He has led major talent change programmes at Skype, Microsoft, Foxtel and DTZ and is the author of ‘Transformation Timebomb’, a business guidebook for the digital age. He holds certifications in Mastering Business Models, Value Propositions and Business Testing, as well as Design Thinking. 

Gavin has given us his top 5 tips for HR practitioners on improving their ability to be innovative.

4. Embrace absurdity:

Einstein said, “If at first the idea is not absurd, then there is no hope for it”.

Absurdity accelerates creativity.

It’s a team sport – creativity is not a linear process. Some people’s crazy ideas will prompt other crazy ideas.

Include a variety of perspectives – working in silos will give you a limited viewpoint, which in turn limits your output.  

Truly share all your work with each other. You cannot afford to be shy or judgemental, just let the ideas flow.

You must prioritise quantity over quality: generate lots of ideas, some of them will be awful, some excellent. You’ve got to push through: It’s hard to break that habit but it’s well worth it.

You can find out more about what Gavin does on his website here.

James Cumming is our MD, Interim and Transformation Search specialist. Please get in contact with him directly to discuss any of these topics further.

Design thinking principles

Our latest featured blog is a series of videos from Gavin Russell, with his tips on how HR practitioners can improve their ability to be innovative. With over 20 years in talent transformation, Gavin has helped businesses ranging from small start-ups to multinational corporations rapidly evolve their approach to talent.

He has led major talent change programmes at Skype, Microsoft, Foxtel and DTZ and is the author of ‘Transformation Timebomb’, a business guidebook for the digital age. He holds certifications in Mastering Business Models, Value Propositions and Business Testing, as well as Design Thinking. 

Gavin has given us his top 5 tips for HR practitioners on improving their ability to be innovative.

3. Design thinking principles:

Enterprise innovation comes from a deep understanding of your users real-world problems.

Don’t start with how to improve your current products/services – you’ve already narrowed your objective, which stifles creativity. 

You should start at the other end – your users experience of their jobs/pains/risks/gains.

Immerse yourself in their problem – soak it up without judgement, developing fresh perspectives.

Understanding your user’s problem/opportunity, from their point of view, creates a completely different framework within which to be creative.

Embrace the ‘small, quick and dirty’.

Solution often doesn’t need to be big, expensive and complicated. In fact, the best innovations are often small, fast, simple, focussed and frequent.

Don’t wait till it’s perfect – no solution is perfect. And remember, you don’t need to know everything to get moving.

You can find out more about what Gavin does on his website here.

James Cumming is our MD, Interim and Transformation Search specialist. Please get in contact with him directly to discuss any of these topics further.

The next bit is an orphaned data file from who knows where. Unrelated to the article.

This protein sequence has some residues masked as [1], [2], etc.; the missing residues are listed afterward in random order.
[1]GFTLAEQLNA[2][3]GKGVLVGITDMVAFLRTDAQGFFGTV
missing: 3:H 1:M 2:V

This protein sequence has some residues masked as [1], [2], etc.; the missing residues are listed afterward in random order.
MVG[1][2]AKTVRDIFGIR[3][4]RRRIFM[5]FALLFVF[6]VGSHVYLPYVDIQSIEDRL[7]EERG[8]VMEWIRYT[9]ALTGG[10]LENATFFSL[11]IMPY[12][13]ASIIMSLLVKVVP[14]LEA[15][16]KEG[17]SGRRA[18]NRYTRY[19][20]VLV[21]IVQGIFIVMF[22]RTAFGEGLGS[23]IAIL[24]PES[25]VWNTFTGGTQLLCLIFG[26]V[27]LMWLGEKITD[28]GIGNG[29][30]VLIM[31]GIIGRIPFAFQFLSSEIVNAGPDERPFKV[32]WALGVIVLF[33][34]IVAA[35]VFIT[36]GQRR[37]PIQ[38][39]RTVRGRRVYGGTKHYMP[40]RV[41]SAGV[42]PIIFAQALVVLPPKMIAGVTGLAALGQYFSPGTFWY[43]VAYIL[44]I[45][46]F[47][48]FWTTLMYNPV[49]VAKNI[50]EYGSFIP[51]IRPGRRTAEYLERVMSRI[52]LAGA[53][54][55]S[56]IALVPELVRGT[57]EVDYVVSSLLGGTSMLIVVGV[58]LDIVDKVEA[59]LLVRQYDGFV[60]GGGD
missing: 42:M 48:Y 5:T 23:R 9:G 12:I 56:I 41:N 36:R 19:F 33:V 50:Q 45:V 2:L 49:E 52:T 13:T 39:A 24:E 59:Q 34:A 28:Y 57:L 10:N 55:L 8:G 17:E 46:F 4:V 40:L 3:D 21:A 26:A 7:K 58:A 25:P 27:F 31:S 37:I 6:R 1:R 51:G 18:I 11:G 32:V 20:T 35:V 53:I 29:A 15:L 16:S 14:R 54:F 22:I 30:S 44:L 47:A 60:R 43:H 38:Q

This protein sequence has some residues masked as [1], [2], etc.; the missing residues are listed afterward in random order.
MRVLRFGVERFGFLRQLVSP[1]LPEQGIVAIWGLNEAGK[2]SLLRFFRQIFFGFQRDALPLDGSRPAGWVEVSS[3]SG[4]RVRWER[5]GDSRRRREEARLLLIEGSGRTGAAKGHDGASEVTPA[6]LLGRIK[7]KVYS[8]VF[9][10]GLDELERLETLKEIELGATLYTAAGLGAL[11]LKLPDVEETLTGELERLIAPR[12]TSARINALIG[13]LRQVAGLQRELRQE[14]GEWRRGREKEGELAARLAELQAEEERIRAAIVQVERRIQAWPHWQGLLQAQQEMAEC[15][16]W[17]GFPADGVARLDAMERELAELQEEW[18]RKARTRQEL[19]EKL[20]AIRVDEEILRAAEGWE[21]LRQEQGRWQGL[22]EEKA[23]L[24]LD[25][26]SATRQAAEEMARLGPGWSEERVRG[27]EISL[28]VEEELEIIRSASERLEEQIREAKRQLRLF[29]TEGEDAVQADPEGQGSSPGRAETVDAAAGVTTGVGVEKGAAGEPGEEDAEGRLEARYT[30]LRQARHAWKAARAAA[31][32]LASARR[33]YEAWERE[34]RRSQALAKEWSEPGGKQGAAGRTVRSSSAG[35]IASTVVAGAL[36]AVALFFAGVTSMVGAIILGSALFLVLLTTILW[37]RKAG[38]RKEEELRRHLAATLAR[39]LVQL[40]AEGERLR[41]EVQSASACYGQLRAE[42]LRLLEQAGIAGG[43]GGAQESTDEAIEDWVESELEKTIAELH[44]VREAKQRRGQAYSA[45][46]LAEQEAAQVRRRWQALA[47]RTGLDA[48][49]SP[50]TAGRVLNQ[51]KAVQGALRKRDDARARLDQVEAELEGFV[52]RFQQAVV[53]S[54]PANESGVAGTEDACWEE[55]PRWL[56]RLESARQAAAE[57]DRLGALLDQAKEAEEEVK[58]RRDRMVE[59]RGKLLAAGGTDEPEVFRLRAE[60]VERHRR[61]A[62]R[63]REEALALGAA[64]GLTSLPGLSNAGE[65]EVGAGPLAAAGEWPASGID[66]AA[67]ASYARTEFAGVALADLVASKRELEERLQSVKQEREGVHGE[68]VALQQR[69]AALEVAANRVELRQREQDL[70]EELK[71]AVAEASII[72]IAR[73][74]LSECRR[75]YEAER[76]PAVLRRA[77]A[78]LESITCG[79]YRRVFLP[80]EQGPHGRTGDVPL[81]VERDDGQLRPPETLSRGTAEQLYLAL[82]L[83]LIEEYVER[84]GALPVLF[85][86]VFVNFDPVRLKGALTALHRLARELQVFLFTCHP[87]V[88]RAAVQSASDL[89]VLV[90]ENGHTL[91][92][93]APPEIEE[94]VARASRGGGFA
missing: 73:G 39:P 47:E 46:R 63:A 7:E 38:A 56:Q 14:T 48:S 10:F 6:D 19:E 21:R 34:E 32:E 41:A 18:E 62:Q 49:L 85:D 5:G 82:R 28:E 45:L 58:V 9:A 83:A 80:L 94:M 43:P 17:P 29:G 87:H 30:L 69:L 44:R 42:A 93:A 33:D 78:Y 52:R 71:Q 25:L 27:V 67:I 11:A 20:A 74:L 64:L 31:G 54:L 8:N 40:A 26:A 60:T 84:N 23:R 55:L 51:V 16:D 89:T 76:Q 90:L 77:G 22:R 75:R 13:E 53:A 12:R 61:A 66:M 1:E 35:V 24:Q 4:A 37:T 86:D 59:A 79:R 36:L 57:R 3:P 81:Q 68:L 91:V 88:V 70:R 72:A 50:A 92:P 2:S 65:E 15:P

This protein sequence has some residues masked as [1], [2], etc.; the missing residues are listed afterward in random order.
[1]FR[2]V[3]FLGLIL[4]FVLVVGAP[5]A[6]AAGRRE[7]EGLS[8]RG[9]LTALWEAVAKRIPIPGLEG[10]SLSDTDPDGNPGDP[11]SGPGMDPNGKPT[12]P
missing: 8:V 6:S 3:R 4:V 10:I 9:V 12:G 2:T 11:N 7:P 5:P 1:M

Make time to practise

Our latest featured blog is a series of videos from Gavin Russell, with his tips on how HR practitioners can improve their ability to be innovative. With over 20 years in talent transformation, Gavin has helped businesses ranging from small start-ups to multinational corporations rapidly evolve their approach to talent.

He has led major talent change programmes at Skype, Microsoft, Foxtel and DTZ and is the author of ‘Transformation Timebomb’, a business guidebook for the digital age. He holds certifications in Mastering Business Models, Value Propositions and Business Testing, as well as Design Thinking. 

Gavin has given us his top 5 tips for HR practitioners on improving their ability to be innovative.

2. Make time to practice:

Skills can be learned – like training a muscle – you get better with practice.

But you wouldn’t attempt to run a marathon without training. And innovation is the new marathon for HR, you need to deliberately train your brain to improve creativity.

Things to remember:

Do it regularly and don’t worry about whether your ideas are good or bad, it’s about getting comfortable with a new skill.

Create the right environment and find what works for you.

Always carry a notebook/digital device to record inspiration.

Be aware of unconscious bias: let go of preconceptions, judgments and long-held beliefs. You need to recognise when assumptions stop your creativity.

You can find out more about what Gavin does on his website here.

James Cumming is our MD, Interim and Transformation Search specialist. Please get in contact with him directly to discuss any of these topics further.

Cultivate divergent thinking

Our latest featured blog is a series of videos from Gavin Russell, with his tips on how HR practitioners can improve their ability to be innovative. With over 20 years in talent transformation, Gavin has helped businesses ranging from small start-ups to multinational corporations rapidly evolve their approach to talent.

He has led major talent change programmes at Skype, Microsoft, Foxtel and DTZ and is the author of ‘Transformation Timebomb’, a business guidebook for the digital age. He holds certifications in Mastering Business Models, Value Propositions and Business Testing, as well as Design Thinking.